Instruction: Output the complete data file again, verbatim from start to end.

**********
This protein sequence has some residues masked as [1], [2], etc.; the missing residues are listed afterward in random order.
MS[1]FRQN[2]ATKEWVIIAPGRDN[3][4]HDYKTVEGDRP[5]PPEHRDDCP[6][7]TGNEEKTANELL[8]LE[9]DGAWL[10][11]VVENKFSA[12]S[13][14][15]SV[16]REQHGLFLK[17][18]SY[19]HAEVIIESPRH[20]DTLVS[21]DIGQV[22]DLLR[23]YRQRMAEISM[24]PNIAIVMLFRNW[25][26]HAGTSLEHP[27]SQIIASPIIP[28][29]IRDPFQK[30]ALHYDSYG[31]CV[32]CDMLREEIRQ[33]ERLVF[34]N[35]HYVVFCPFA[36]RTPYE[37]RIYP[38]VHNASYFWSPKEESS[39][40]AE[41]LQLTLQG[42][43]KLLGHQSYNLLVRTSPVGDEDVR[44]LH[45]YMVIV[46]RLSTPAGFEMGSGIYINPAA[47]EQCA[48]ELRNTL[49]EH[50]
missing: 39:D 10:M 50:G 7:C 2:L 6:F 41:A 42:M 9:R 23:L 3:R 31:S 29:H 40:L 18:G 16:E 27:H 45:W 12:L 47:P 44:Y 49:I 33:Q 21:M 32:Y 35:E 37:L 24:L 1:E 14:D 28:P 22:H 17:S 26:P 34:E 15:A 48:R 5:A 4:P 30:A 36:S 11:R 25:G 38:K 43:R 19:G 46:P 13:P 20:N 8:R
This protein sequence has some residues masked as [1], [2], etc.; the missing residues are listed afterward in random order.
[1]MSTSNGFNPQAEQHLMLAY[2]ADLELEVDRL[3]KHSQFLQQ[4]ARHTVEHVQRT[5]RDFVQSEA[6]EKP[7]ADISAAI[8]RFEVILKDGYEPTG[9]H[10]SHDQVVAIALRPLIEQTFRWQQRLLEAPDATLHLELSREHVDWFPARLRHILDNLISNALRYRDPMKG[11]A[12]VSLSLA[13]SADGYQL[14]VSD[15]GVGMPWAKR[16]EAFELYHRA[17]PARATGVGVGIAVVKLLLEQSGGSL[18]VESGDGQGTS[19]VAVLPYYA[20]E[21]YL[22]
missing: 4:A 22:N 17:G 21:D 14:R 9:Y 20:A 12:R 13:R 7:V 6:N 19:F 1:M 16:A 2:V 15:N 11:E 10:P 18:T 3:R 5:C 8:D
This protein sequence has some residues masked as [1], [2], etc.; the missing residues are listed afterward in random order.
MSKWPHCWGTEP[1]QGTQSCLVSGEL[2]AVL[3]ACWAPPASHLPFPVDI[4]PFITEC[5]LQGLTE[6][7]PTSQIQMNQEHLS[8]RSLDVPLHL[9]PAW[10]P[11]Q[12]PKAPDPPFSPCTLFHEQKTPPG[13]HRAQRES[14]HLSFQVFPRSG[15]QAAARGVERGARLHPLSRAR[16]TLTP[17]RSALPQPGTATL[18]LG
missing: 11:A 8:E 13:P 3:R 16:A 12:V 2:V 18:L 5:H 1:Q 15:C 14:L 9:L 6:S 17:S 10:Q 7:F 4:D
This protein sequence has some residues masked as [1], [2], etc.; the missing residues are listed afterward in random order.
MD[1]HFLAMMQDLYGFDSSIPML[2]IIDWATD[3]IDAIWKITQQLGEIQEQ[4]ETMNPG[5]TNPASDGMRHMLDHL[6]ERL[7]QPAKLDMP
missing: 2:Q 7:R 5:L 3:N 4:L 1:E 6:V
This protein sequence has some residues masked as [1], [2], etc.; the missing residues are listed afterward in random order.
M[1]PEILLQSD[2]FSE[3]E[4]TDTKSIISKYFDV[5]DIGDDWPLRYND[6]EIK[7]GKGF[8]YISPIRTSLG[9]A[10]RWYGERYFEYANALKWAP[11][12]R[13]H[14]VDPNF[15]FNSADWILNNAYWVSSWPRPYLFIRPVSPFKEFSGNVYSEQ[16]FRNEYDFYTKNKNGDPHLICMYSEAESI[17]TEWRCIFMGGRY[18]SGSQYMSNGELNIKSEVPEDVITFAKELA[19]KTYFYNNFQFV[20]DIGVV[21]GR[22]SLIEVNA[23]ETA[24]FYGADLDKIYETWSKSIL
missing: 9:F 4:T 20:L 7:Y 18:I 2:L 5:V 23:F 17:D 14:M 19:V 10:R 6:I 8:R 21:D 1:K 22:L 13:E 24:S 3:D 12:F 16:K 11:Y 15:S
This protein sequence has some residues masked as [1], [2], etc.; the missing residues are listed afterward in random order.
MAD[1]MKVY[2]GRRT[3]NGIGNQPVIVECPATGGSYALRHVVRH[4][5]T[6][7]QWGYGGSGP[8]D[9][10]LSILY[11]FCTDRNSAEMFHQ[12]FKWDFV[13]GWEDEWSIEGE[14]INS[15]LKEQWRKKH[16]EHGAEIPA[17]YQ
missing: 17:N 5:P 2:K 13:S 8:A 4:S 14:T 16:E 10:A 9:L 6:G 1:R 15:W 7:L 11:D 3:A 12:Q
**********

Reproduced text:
This protein sequence has some residues masked as [1], [2], etc.; the missing residues are listed afterward in random order.
MS[1]FRQN[2]ATKEWVIIAPGRDN[3][4]HDYKTVEGDRP[5]PPEHRDDCP[6][7]TGNEEKTANELL[8]LE[9]DGAWL[10][11]VVENKFSA[12]S[13][14][15]SV[16]REQHGLFLK[17][18]SY[19]HAEVIIESPRH[20]DTLVS[21]DIGQV[22]DLLR[23]YRQRMAEISM[24]PNIAIVMLFRNW[25][26]HAGTSLEHP[27]SQIIASPIIP[28][29]IRDPFQK[30]ALHYDSYG[31]CV[32]CDMLREEIRQ[33]ERLVF[34]N[35]HYVVFCPFA[36]RTPYE[37]RIYP[38]VHNASYFWSPKEESS[39][40]AE[41]LQLTLQG[42][43]KLLGHQSYNLLVRTSPVGDEDVR[44]LH[45]YMVIV[46]RLSTPAGFEMGSGIYINPAA[47]EQCA[48]ELRNTL[49]EH[50]
missing: 39:D 10:M 50:G 7:C 2:L 6:F 41:A 42:M 9:R 23:L 3:R 31:S 29:H 40:L 18:G 16:E 27:H 45:W 12:L 47:P 44:Y 49:I 33:Q 21:M 32:Y 35:E 37:L 24:L 1:E 14:D 28:P 22:H 17:S 26:P 34:E 15:A 48:R 5:A 4:P 30:A 36:S 11:R 25:G 38:K 43:R 19:G 46:P 13:P 20:N 8:R
This protein sequence has some residues masked as [1], [2], etc.; the missing residues are listed afterward in random order.
[1]MSTSNGFNPQAEQHLMLAY[2]ADLELEVDRL[3]KHSQFLQQ[4]ARHTVEHVQRT[5]RDFVQSEA[6]EKP[7]ADISAAI[8]RFEVILKDGYEPTG[9]H[10]SHDQVVAIALRPLIEQTFRWQQRLLEAPDATLHLELSREHVDWFPARLRHILDNLISNALRYRDPMKG[11]A[12]VSLSLA[13]SADGYQL[14]VSD[15]GVGMPWAKR[16]EAFELYHRA[17]PARATGVGVGIAVVKLLLEQSGGSL[18]VESGDGQGTS[19]VAVLPYYA[20]E[21]YL[22]
missing: 4:A 22:N 17:G 21:D 14:R 9:Y 20:A 12:R 13:R 7:V 6:N 19:F 1:M 16:A 2:V 15:N 11:E 10:P 18:T 3:R 5:C 8:D
This protein sequence has some residues masked as [1], [2], etc.; the missing residues are listed afterward in random order.
MSKWPHCWGTEP[1]QGTQSCLVSGEL[2]AVL[3]ACWAPPASHLPFPVDI[4]PFITEC[5]LQGLTE[6][7]PTSQIQMNQEHLS[8]RSLDVPLHL[9]PAW[10]P[11]Q[12]PKAPDPPFSPCTLFHEQKTPPG[13]HRAQRES[14]HLSFQVFPRSG[15]QAAARGVERGARLHPLSRAR[16]TLTP[17]RSALPQPGTATL[18]LG
missing: 11:A 8:E 13:P 3:R 16:A 12:V 2:V 18:L 5:H 1:Q 15:C 14:L 9:L 6:S 17:S 10:Q 7:F 4:D
This protein sequence has some residues masked as [1], [2], etc.; the missing residues are listed afterward in random order.
MD[1]HFLAMMQDLYGFDSSIPML[2]IIDWATD[3]IDAIWKITQQLGEIQEQ[4]ETMNPG[5]TNPASDGMRHMLDHL[6]ERL[7]QPAKLDMP
missing: 2:Q 7:R 5:L 3:N 4:L 1:E 6:V
This protein sequence has some residues masked as [1], [2], etc.; the missing residues are listed afterward in random order.
M[1]PEILLQSD[2]FSE[3]E[4]TDTKSIISKYFDV[5]DIGDDWPLRYND[6]EIK[7]GKGF[8]YISPIRTSLG[9]A[10]RWYGERYFEYANALKWAP[11][12]R[13]H[14]VDPNF[15]FNSADWILNNAYWVSSWPRPYLFIRPVSPFKEFSGNVYSEQ[16]FRNEYDFYTKNKNGDPHLICMYSEAESI[17]TEWRCIFMGGRY[18]SGSQYMSNGELNIKSEVPEDVITFAKELA[19]KTYFYNNFQFV[20]DIGVV[21]GR[22]SLIEVNA[23]ETA[24]FYGADLDKIYETWSKSIL
missing: 9:F 4:T 20:L 7:Y 18:I 2:L 5:V 23:F 17:D 14:M 19:V 10:R 6:I 8:R 21:D 1:K 22:L 13:E 24:S 3:D 12:F 16:K 11:Y 15:S
This protein sequence has some residues masked as [1], [2], etc.; the missing residues are listed afterward in random order.
MAD[1]MKVY[2]GRRT[3]NGIGNQPVIVECPATGGSYALRHVVRH[4][5]T[6][7]QWGYGGSGP[8]D[9][10]LSILY[11]FCTDRNSAEMFHQ[12]FKWDFV[13]GWEDEWSIEGE[14]INS[15]LKEQWRKKH[16]EHGAEIPA[17]YQ
missing: 17:N 5:P 2:K 13:S 8:A 4:S 14:T 16:E 10:A 9:L 6:G 1:R 15:W 7:L 11:D 3:A 12:Q